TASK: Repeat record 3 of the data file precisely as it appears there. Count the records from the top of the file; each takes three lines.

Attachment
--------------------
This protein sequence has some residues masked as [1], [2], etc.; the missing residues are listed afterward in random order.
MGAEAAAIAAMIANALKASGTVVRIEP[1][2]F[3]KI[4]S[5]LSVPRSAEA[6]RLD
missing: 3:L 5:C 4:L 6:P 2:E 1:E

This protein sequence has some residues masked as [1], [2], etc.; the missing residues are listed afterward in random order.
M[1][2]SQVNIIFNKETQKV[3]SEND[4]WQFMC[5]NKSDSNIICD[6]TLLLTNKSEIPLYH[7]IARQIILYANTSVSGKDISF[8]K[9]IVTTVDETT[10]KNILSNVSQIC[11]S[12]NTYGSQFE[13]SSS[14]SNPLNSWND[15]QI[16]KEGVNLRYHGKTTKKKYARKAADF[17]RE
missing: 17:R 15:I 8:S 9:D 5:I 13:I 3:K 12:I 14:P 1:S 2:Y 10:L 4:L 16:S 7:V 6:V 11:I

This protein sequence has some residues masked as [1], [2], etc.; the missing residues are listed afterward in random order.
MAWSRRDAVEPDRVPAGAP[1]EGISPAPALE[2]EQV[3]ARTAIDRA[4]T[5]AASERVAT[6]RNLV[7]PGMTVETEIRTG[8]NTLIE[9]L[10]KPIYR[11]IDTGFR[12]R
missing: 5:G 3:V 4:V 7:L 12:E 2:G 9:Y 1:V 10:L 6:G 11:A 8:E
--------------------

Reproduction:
This protein sequence has some residues masked as [1], [2], etc.; the missing residues are listed afterward in random order.
MAWSRRDAVEPDRVPAGAP[1]EGISPAPALE[2]EQV[3]ARTAIDRA[4]T[5]AASERVAT[6]RNLV[7]PGMTVETEIRTG[8]NTLIE[9]L[10]KPIYR[11]IDTGFR[12]R
missing: 5:G 3:V 4:V 7:L 12:E 2:G 9:Y 1:V 10:L 6:G 11:A 8:E